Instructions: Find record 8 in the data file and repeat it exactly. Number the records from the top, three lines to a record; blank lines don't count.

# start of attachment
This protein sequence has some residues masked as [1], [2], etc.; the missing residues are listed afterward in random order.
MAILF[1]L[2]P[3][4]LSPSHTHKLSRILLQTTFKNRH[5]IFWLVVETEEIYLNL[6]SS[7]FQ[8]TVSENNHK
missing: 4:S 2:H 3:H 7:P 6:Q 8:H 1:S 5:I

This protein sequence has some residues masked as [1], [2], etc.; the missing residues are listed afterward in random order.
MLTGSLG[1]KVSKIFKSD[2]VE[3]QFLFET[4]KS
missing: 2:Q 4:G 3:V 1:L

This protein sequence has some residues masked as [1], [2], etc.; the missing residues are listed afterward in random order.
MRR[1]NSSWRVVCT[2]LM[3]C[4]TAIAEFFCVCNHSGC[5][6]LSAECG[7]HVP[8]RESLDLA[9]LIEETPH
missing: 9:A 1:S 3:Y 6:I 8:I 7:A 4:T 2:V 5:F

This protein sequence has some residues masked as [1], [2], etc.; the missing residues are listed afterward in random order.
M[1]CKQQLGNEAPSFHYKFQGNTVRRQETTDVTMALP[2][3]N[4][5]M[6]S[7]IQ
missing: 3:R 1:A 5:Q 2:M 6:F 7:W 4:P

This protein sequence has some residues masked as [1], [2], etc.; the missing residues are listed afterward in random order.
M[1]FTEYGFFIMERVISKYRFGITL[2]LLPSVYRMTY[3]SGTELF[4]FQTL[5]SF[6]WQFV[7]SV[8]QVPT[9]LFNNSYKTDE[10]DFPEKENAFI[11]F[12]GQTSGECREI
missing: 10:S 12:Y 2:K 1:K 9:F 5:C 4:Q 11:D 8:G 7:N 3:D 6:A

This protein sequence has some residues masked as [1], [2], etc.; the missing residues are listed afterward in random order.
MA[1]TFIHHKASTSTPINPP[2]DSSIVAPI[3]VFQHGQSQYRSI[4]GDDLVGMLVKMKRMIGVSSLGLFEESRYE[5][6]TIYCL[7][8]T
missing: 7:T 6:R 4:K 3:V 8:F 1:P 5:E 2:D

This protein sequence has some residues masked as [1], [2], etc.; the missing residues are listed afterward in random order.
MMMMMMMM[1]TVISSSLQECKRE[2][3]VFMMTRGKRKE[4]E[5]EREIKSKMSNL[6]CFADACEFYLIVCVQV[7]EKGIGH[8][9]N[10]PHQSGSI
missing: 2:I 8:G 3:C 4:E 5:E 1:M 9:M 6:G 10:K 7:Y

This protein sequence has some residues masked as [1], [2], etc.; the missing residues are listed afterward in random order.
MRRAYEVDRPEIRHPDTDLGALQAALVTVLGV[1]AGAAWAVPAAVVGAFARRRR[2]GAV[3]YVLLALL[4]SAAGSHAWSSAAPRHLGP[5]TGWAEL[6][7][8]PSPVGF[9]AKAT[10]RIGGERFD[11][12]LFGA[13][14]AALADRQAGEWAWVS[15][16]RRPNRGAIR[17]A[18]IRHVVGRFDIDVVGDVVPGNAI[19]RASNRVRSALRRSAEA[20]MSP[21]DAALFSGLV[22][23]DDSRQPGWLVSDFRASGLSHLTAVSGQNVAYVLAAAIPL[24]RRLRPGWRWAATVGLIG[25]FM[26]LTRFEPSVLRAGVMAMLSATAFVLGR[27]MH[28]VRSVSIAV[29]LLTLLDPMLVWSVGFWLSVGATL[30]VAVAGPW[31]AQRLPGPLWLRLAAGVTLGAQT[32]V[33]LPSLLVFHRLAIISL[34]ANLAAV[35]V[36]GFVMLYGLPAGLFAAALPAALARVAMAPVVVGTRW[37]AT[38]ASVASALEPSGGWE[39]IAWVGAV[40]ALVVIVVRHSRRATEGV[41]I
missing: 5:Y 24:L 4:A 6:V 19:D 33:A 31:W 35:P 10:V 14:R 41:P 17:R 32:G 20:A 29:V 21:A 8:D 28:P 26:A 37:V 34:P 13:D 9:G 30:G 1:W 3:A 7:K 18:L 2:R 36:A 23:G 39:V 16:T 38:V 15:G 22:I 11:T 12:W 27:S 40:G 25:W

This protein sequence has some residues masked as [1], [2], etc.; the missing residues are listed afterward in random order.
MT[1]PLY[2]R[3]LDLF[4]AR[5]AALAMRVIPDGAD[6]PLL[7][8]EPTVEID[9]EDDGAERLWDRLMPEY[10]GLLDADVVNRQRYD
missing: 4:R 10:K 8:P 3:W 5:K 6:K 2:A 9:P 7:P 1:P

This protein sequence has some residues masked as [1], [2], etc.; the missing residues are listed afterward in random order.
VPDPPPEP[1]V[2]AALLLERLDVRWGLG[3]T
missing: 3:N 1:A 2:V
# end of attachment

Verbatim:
This protein sequence has some residues masked as [1], [2], etc.; the missing residues are listed afterward in random order.
MRRAYEVDRPEIRHPDTDLGALQAALVTVLGV[1]AGAAWAVPAAVVGAFARRRR[2]GAV[3]YVLLALL[4]SAAGSHAWSSAAPRHLGP[5]TGWAEL[6][7][8]PSPVGF[9]AKAT[10]RIGGERFD[11][12]LFGA[13][14]AALADRQAGEWAWVS[15][16]RRPNRGAIR[17]A[18]IRHVVGRFDIDVVGDVVPGNAI[19]RASNRVRSALRRSAEA[20]MSP[21]DAALFSGLV[22][23]DDSRQPGWLVSDFRASGLSHLTAVSGQNVAYVLAAAIPL[24]RRLRPGWRWAATVGLIG[25]FM[26]LTRFEPSVLRAGVMAMLSATAFVLGR[27]MH[28]VRSVSIAV[29]LLTLLDPMLVWSVGFWLSVGATL[30]VAVAGPW[31]AQRLPGPLWLRLAAGVTLGAQT[32]V[33]LPSLLVFHRLAIISL[34]ANLAAV[35]V[36]GFVMLYGLPAGLFAAALPAALARVAMAPVVVGTRW[37]AT[38]ASVASALEPSGGWE[39]IAWVGAV[40]ALVVIVVRHSRRATEGV[41]I
missing: 5:Y 24:L 4:A 6:V 19:D 33:A 31:W 35:P 10:V 14:R 41:P 17:R 32:G 20:A 29:V 21:A 8:D 28:P 26:A 37:V 34:P 13:D 9:G 30:G 1:W 3:A 7:K 18:L 2:R 36:A 23:G 39:V 16:T 38:V 15:G 22:I 11:T 12:W 27:S 40:G 25:W